Figure 19-10. The GNOME Pager
NOTE: If windows "disappear" from your screen when you iconify them, just add a GNOME Pager to your Panel.
You can access the GNOME Pager Settings dialog with a right mouse click on the Pager and select the Properties menu item from the pop-up menu.
The GNOME Pager Settings dialog contains two tabs, the Pager and the Tasklist tabs. The Pager tab allows you to change the setting for the Pager (graphical representation of desktops) and the Tasklist tab allows you to change the settings of your Tasklist (list of open applications on your desktop).
Figure 19-11. The GNOME Pager Properties
Show Pager - This allows you to show the pager or not. Not showing the Pager will allow you to just use the tasklist.
Place pagers after tasklist - This allows you to switch the location of the pager and the tasklist from left to right and top to bottom depending on the orientation of your Panel.
Width of small pagers - If you have the small pagers on you can define the width here.
Height of small pagers - If you have the small pagers on you can define the height here.
Width of large pagers - If you have the large pagers on you can define the width here.
Height of large pagers - If you have the large pagers on you can define the height here.
Show task list button - This toggles the tasklist button. The task list button is the small button with the up arrow which brings up a list of all tasks on all desktops when pressed.
Show task list - You can choose to show the task list or use the pager alone.
Show button icons - This will toggle icons on the task list buttons. Turning them off may save you some space.
Which tasks to show - this area lets you define which applications will show up in the task list and when. You can choose to have all tasks, normal tasks only, minimized tasks only, all tasks on all desktops, or all minimized tasks on all desktops.
Geometry - this area allows you to change the geometry of the tasklist. You can have the tasklist always display at minimum size or change the width of the horizontal and vertical task lists. You can also specify the number of rows of horizontal tasks and the number of vertical columns of tasks.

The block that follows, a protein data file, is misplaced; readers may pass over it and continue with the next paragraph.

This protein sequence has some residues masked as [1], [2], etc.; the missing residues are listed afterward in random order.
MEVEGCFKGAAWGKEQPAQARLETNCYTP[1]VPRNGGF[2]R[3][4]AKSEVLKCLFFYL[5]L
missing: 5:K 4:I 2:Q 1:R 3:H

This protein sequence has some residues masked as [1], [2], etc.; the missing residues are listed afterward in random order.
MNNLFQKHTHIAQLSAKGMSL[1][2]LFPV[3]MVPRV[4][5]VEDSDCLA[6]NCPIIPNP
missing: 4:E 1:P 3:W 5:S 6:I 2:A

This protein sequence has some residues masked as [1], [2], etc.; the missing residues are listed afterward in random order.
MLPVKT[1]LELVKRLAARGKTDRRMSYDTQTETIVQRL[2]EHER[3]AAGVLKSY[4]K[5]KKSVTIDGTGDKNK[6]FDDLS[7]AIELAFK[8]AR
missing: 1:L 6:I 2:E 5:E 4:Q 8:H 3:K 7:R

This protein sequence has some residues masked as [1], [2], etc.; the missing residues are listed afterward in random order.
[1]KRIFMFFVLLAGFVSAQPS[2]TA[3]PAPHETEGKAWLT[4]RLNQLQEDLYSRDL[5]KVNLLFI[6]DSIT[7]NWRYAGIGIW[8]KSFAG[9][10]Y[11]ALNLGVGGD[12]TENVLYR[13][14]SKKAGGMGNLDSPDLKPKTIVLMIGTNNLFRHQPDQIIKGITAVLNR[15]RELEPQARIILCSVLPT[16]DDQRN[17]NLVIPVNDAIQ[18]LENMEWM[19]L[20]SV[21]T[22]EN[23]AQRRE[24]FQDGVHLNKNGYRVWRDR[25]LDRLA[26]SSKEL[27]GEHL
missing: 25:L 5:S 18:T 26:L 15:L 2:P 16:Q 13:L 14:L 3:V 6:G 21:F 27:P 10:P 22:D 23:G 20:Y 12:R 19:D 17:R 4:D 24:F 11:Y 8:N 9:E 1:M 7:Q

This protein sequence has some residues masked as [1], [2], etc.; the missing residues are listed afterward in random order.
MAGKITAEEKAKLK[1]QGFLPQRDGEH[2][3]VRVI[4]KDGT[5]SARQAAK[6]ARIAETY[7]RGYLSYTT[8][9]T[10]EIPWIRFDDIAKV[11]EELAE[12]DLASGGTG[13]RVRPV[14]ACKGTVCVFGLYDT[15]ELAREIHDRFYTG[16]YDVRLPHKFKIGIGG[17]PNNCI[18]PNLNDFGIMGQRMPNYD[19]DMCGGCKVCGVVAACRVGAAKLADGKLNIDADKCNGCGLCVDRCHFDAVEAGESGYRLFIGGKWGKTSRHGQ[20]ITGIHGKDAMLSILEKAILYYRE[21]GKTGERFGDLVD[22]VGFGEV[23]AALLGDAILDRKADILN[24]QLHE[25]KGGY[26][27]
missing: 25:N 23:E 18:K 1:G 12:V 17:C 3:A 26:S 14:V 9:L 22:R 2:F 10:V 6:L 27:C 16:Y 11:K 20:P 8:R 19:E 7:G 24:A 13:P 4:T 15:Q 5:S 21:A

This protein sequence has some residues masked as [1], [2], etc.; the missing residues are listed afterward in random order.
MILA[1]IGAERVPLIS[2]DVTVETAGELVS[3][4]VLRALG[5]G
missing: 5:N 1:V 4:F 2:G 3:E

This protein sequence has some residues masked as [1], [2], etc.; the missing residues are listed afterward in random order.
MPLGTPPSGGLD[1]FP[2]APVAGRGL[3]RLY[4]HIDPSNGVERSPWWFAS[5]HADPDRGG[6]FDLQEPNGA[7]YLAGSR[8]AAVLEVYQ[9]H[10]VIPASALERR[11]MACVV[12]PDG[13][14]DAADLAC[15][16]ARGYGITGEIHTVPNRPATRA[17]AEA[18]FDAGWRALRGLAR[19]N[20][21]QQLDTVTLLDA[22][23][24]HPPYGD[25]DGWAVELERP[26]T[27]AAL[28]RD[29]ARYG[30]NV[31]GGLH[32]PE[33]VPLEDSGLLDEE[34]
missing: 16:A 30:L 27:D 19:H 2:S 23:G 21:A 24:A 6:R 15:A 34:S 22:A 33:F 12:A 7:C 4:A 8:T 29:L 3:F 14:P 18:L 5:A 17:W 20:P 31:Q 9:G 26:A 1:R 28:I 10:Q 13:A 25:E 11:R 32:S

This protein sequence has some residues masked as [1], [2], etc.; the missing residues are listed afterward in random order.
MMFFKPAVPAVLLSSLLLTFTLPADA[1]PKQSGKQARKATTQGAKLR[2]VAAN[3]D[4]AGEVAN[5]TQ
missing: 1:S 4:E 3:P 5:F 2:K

The Quicklaunch Applet is a small applet that gives you a repository to place launchers. The Quicklaunch applet holds the application launchers you wish to have and allows you to click on them to launch the applications. Drag and drop functionality makes the set up of the Quicklaunch applet very easy and quick.
Figure 19-12. The Quicklaunch Applet
To add a launcher to the Quicklaunch applet you must already have the launcher set up either in the Main Menu, on your Panel, or on your desktop. Once you have the launcher you can drag it onto the Quicklaunch applet to create a small launcher button. To launch the application simply press the launcher button.
To drag a launcher from your Main Menu click once on the Main Menu to open it, and click once on the sub menu to open it. Now move the mouse to the application desired, press (but do not release) the left mouse button, drag the application to the Quicklaunch applet and release the button. To drag a launcher from either the Panel or your desktop, move the mouse to the launcher, press and hold the left mouse button, drag the application to the Quicklaunch applet, and release the button.
Once the launcher is in the Quicklaunch applet you can right mouse click on it and select Properties to change any properties associated with the launcher. The dialog that is launched is the standard GNOME launcher properties dialog, which you can read more about in the section called Adding Application Launchers in Chapter 12.